Or is his creepy prose simply an expression of Hedges’ own internal demons?

Comments (9)

 

  1. bill zeman says:

    He is probably right, but what to do about it is the question. Do we work to launch revolution? Or do we form a massive non-violent protest movement ala the Black Civil Rights Movement or the Vietnam Protest Movement. And I say “form” as if any number of us could just decide to do it and get it done. The people will do it as they did it before. Protesting in the streets and moving the powers at the part to the left.

    Our part as leaders is to just continue to teach the truth. The truth about Obama is still to be determined. If he uses the bully pulpit to really do what 70% of us want and tax the rich then he is not a total corporate tool. The taxes of Obamacare are quite progressive. If these really go into effect in 2013 and 2014 then we are not just slaves to the oligarchy, but we have got a guy who is pushing back more or less effectively. He will betray us like almost all of them usually do unless the people are so vocal that they push him to the left, so in addition to speaking the truth I can join a protest.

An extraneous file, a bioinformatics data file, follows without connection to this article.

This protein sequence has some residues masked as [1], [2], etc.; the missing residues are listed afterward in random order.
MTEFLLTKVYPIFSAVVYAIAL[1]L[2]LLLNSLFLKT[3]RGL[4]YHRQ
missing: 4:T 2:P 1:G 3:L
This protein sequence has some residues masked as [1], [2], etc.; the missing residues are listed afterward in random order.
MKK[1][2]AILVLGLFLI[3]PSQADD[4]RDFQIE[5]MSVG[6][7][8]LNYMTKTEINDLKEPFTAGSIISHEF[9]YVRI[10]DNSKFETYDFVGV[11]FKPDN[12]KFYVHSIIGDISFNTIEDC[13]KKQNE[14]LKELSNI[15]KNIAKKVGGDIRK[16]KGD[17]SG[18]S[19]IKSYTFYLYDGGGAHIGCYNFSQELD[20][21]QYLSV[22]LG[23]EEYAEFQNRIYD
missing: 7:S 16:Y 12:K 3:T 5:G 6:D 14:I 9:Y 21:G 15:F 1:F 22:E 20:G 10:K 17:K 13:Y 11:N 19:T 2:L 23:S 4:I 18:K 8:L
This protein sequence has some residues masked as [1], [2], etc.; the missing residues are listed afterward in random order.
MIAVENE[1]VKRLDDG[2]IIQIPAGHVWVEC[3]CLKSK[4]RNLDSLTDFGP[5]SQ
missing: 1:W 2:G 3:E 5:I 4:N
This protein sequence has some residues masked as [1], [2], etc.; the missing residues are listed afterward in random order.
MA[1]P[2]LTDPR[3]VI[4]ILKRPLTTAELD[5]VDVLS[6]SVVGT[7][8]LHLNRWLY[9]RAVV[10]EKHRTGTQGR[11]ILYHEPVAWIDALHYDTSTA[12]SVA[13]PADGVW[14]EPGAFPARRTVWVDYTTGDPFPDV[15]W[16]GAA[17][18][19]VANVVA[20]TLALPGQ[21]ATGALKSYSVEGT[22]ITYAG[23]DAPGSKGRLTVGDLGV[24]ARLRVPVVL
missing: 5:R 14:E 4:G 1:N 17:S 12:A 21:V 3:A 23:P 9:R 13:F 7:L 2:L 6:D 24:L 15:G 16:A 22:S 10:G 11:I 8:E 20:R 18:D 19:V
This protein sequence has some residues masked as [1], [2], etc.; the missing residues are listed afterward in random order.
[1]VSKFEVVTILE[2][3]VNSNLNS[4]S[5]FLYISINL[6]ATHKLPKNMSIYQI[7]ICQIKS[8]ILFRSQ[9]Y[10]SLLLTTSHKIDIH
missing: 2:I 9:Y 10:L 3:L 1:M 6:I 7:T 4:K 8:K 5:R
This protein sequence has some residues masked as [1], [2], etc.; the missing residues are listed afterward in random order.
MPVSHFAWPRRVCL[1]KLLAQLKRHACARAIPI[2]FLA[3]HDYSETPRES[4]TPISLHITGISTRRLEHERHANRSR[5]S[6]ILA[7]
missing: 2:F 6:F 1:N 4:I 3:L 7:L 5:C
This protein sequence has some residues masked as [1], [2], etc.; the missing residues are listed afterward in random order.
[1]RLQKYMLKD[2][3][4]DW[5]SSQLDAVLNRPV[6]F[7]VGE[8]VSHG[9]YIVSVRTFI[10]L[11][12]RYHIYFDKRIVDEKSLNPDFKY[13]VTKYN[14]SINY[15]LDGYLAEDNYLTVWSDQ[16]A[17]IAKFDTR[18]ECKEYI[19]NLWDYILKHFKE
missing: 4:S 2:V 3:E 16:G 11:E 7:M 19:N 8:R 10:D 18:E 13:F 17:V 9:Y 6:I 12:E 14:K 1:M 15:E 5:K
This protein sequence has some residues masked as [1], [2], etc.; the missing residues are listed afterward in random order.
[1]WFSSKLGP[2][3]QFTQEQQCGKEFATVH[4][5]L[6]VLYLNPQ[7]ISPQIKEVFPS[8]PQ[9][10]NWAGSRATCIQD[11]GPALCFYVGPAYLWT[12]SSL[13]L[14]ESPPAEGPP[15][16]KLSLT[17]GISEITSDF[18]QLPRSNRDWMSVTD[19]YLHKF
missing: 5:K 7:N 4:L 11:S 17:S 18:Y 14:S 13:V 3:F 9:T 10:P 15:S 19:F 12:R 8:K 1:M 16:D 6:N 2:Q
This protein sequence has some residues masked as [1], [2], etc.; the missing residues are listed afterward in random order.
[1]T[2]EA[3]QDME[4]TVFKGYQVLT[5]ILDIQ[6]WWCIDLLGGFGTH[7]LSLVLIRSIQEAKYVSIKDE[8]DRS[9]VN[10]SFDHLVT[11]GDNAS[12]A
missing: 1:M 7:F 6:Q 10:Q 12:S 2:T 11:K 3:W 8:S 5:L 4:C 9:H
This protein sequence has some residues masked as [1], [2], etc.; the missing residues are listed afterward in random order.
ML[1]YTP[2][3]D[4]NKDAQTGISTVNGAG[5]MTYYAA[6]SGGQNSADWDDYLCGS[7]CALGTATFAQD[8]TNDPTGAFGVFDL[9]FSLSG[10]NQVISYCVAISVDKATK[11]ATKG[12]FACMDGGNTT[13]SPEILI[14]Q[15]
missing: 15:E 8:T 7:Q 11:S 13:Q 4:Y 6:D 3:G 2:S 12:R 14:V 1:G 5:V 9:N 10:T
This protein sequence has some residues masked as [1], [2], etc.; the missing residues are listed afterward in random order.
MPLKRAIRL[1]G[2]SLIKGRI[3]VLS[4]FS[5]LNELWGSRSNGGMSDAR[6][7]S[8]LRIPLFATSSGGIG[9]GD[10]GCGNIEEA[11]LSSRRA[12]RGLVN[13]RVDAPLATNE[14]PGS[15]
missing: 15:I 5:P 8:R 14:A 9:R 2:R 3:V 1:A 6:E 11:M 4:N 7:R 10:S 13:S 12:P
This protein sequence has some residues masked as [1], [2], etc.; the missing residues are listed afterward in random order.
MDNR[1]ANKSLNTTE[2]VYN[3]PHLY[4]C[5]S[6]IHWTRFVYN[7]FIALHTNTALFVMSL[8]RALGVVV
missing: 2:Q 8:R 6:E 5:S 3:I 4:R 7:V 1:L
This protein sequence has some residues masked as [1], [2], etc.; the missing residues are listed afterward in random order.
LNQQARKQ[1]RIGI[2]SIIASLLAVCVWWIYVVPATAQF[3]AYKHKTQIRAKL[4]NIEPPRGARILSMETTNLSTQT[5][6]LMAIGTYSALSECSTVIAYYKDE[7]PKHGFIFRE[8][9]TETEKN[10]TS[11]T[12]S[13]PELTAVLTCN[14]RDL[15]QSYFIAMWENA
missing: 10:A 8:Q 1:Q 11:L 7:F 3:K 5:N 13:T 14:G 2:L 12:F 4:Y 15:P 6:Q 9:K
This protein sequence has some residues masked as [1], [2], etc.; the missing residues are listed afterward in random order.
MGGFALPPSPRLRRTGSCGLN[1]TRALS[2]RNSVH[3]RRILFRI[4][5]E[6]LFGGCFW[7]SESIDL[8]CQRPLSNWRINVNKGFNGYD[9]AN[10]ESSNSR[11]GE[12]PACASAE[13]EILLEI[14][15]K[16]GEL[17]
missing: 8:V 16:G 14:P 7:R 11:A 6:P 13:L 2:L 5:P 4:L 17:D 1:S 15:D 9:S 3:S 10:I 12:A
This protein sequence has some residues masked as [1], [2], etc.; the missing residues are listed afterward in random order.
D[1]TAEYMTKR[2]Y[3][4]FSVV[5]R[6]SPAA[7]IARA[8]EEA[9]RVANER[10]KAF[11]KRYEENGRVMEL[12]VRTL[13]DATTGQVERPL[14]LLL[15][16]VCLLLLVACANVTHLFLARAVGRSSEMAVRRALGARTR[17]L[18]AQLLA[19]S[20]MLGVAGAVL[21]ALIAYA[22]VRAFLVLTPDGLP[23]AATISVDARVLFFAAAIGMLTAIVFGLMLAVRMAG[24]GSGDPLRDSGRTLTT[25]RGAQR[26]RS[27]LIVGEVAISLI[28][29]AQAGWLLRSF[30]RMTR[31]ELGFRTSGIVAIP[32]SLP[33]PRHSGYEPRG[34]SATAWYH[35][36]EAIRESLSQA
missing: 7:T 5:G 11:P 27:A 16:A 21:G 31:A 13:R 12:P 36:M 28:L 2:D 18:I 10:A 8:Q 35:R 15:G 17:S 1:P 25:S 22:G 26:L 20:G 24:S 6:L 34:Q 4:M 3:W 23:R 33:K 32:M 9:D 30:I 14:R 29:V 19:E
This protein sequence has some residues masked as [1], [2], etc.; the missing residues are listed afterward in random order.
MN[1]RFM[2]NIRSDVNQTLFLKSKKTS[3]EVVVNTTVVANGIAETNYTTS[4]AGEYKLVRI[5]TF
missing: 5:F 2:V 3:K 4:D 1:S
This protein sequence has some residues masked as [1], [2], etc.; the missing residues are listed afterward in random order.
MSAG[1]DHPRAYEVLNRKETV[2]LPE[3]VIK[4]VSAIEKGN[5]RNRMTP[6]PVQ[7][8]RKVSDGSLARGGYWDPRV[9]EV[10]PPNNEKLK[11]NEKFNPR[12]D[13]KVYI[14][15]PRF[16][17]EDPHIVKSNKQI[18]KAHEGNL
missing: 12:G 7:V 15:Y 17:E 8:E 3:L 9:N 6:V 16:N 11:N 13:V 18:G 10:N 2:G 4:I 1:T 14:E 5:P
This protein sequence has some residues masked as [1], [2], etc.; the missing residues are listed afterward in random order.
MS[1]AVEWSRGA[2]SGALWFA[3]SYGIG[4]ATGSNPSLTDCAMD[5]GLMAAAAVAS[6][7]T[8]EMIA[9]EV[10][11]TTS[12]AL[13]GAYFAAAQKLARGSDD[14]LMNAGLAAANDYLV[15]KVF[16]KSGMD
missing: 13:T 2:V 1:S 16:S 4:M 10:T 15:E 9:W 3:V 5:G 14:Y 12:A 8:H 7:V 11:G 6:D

2. Cyndi Kahn says:

    Chris Hedges is pretty much right on target. Time to wake up.

  3. Mark Doering-Powell says:

    There’s a limit to how long we can enjoy the fruits of our exploitation, and I think Lou knows this.

    With so many people on the planet and Americans using so much more resources than others, there’s only so long that we don’t live by the balance of Nature’s checkbook (not to mention our own).

    Not to mention oil speculation driving up costs, and when that’s done we’ll be well past peak oil and it will become a supply side problem.

    It will probably be until that time that we do anything serious about alternative energy, missing the opportunity now to build on a green tech economy, we let China move ahead of us — it’s not so much that we’re outsourcing, it’s that China is creating this opportunity where we leave the vacuum.

    Just one example, with an environmental / conservation / jobs slant.
    Check out Vaclav Smil’s latest paper on this.

  4. Ben Sears says: